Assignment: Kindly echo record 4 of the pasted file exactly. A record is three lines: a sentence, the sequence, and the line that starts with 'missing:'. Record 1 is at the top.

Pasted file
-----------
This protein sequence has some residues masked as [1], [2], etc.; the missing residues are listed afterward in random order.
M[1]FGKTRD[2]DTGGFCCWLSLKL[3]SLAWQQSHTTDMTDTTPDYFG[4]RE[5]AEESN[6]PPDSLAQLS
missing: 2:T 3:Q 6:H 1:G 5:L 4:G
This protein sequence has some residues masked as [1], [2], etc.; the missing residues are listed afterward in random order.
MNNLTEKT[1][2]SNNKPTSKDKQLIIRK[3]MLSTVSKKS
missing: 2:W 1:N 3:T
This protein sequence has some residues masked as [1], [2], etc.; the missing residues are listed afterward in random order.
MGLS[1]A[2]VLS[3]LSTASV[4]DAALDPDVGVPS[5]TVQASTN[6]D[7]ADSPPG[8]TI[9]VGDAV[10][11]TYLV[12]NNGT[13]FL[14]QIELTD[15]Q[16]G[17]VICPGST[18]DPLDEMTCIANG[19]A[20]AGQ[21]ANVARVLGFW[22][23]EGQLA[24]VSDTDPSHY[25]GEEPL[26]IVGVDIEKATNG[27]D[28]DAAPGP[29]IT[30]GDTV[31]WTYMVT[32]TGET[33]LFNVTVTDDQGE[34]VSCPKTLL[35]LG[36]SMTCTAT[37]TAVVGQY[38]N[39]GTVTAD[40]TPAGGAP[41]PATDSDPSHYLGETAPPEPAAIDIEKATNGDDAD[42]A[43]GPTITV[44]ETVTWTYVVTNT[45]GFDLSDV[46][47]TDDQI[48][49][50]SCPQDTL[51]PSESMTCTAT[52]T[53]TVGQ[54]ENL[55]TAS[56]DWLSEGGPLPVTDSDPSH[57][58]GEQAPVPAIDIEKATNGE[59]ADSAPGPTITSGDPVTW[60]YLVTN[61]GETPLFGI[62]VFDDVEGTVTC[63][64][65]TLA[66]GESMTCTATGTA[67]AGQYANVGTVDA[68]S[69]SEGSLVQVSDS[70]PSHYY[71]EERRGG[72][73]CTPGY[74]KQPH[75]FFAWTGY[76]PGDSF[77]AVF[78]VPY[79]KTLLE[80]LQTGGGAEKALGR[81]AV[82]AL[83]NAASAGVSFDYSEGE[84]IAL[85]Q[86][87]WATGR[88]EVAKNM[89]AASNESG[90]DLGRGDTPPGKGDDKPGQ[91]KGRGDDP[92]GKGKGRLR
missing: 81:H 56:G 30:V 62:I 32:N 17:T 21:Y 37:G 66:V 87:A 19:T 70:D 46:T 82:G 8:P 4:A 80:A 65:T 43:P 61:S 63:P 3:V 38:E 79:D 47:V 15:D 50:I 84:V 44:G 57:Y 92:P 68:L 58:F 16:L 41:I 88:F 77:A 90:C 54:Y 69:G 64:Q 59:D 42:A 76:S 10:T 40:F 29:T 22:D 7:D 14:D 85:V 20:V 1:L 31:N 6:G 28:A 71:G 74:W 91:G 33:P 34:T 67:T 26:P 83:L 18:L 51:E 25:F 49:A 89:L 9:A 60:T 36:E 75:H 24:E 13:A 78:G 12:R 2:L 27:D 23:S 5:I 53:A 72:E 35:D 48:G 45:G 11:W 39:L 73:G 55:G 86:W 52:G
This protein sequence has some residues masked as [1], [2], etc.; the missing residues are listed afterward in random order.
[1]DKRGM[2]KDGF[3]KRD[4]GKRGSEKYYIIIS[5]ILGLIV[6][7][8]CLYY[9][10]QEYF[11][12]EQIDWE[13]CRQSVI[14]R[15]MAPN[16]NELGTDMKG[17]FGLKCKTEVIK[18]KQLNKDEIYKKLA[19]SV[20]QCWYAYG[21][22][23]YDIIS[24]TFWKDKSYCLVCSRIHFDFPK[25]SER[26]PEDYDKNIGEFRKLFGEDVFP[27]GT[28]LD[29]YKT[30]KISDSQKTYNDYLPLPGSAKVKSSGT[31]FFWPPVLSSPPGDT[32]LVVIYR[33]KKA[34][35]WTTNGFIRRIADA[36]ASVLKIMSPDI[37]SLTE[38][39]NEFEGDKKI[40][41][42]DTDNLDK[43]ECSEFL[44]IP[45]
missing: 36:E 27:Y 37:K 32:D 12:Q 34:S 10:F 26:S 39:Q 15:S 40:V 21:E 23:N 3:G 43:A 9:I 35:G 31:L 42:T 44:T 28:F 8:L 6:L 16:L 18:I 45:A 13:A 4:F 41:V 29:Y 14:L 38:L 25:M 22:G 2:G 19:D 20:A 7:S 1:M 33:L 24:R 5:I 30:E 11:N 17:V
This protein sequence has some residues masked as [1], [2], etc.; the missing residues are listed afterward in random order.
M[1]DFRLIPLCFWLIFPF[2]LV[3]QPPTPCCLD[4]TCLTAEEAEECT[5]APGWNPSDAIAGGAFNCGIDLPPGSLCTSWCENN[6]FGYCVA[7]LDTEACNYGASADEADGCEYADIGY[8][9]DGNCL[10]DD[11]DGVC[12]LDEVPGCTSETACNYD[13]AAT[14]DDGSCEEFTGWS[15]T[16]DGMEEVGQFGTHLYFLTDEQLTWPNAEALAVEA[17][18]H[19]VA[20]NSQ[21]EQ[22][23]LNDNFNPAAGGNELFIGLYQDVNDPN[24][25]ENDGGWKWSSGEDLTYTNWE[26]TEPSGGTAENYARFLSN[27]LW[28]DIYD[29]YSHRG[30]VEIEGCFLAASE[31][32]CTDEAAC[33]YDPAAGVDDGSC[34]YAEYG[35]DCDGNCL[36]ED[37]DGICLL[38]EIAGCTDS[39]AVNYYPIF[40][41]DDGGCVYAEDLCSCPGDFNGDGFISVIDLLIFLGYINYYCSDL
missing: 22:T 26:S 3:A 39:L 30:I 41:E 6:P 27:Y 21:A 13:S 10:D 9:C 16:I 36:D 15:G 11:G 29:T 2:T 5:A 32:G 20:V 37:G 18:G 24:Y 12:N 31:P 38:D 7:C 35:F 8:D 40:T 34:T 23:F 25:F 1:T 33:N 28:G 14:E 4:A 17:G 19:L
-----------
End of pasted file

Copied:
This protein sequence has some residues masked as [1], [2], etc.; the missing residues are listed afterward in random order.
[1]DKRGM[2]KDGF[3]KRD[4]GKRGSEKYYIIIS[5]ILGLIV[6][7][8]CLYY[9][10]QEYF[11][12]EQIDWE[13]CRQSVI[14]R[15]MAPN[16]NELGTDMKG[17]FGLKCKTEVIK[18]KQLNKDEIYKKLA[19]SV[20]QCWYAYG[21][22][23]YDIIS[24]TFWKDKSYCLVCSRIHFDFPK[25]SER[26]PEDYDKNIGEFRKLFGEDVFP[27]GT[28]LD[29]YKT[30]KISDSQKTYNDYLPLPGSAKVKSSGT[31]FFWPPVLSSPPGDT[32]LVVIYR[33]KKA[34][35]WTTNGFIRRIADA[36]ASVLKIMSPDI[37]SLTE[38][39]NEFEGDKKI[40][41][42]DTDNLDK[43]ECSEFL[44]IP[45]
missing: 36:E 27:Y 37:K 32:D 12:Q 34:S 10:F 26:S 39:Q 15:S 40:V 21:E 23:N 3:G 43:A 9:I 35:G 31:L 42:T 44:T 28:F 8:L 6:L 16:L 18:I 45:A 13:A 4:F 41:V 29:Y 14:L 38:L 25:M 22:G 2:G 19:D 20:A 7:S 1:M 33:L 24:R 5:I 30:E 11:N 17:V